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No Fault Divorce

No Fault Divorce could help to streamline the divorce process, but what does it mean?

No fault divorce on the cards… again.

Back in September 2018 it was reported that a change in divorce law was coming, which would make it less stressful on separating couples. This was brought forward due to the experience of Tini Owen, who had her divorce petition denied by both a judge & the Supreme Court, meaning she has to wait until 2020 to divorce her partner.  

Replacing the current process would lead to a smoother divorce process as it gets rid of the need for one party to place the blame for the marriage breaking down at the other person’s feet.

The prospect of change generated a lot of buzz, which then promptly died down as the Government quickly became pre-occupied.

In recent days the Government have circled back around, and have committed to bringing in No Fault Divorce “as soon as time allows”. This has rekindled the excited of  a great many people in the legal profession. Nigel Sheppard, former Chair of Resolution (formerly the Solicitors Family Law Association) has said he is “delighted that today we are a step closer to reforming our outdated divorce laws” and as a member of Resolution who joined their campaign for no-fault divorce we share his feelings

 

At the moment, anyone who wants a divorce has to fit the reason their marriage has broken down into one of the following five facts:

At the moment, a Divorce can be granted for one of 5 reasons.

  • Adultery (although not with a same sex partner)
  • Desertion (When a spouse has abandoned for a period of at least 2 years)
  • Unreasonable behaviour (This can be any behaviour that makes it unreasonable that you stay with the partner)
  • 2 Years separation with consent (Living separately for at least 2 years, and both parties agree to the divorce)
  • 5 Years without consent (Living Separately for at least 5 years, and proceedings may be issued without one sides consent)

 

In certain cases this can lead to some legal ‘Hoop Jumping’ as an amicable separation would still have to give a reason. Often this will take the form of a behaviour petition, which would lead to one party having to justify the separation, when often it can just be a falling out of love. It can then lead to some resentment, and make the process more painful than it perhaps needs to be.

 

If/when ‘No Fault Divorce’ is introduced; it would mean that a couple would have to provide a “Statement of irretrievable breakdown”, although the details on this at the moment are scarce. It would also allow for a ‘Joint Application for Divorce’, which would further help to reduce the blame game that many couples are forced to play at the moment.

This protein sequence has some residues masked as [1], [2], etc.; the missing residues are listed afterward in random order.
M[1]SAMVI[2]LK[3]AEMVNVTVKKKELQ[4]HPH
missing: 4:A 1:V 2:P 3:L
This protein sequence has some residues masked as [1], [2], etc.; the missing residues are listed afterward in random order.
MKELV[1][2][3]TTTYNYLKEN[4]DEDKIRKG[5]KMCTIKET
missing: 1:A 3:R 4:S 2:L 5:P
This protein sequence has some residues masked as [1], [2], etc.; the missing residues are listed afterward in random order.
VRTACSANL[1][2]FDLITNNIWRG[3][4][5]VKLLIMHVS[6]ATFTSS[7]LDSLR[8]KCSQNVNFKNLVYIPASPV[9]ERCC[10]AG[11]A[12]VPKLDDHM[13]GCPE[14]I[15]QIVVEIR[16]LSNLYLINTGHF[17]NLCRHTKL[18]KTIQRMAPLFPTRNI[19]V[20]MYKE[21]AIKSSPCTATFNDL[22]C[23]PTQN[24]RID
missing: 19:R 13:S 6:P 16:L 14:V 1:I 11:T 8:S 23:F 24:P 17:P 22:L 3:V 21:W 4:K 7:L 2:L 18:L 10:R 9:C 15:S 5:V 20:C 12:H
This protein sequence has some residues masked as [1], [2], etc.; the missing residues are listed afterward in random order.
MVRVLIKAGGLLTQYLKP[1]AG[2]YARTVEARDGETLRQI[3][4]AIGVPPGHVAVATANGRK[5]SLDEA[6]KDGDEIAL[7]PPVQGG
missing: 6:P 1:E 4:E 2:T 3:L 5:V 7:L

The move has also been praised, in the view that it shall help ease the process for any children of the marriage. Aidan Jones, of the charity Relate, said that “This much-needed change to the law is good news for divorcing couples and particularly for any children involved. The outdated fault-based divorce system led parting couples to apportion blame, often resulting in increased animosity and making it harder for ex-partners to develop positive relationships as co-parents”

 

At the same time, there is talk of making a minimum length over which a divorce can take place. Currently there is a 6 week waiting period from when you apply for are granted your Decree Nisi (application to court for divorce), and when you can apply for your Decree Absolut (final step of divorce).

Whilst this wait time would remain the same, the proposed timeframe would mean that you cannot apply for your Nisi until 20 weeks after you give the initial petition.

The Government reasoning for this is to ensure that there is suitable time to explore all options at reconciliation, or for when there is no way back, to ensure that there is enough time to sort out any issues arising from the divorce. This could be finances, arrangements for children, or even visitation rights to the family pet.

There has been a more split view on this potential change, with some seeing it as a needless addition to an already-disruptive process, or those that feel it will lead to clearer heads and better decision making in the long run.

Either way, it has to be a good thing that at long last, we shall have a modern update to some nearly 50 year old legislation.

 

 

 

 

 

 

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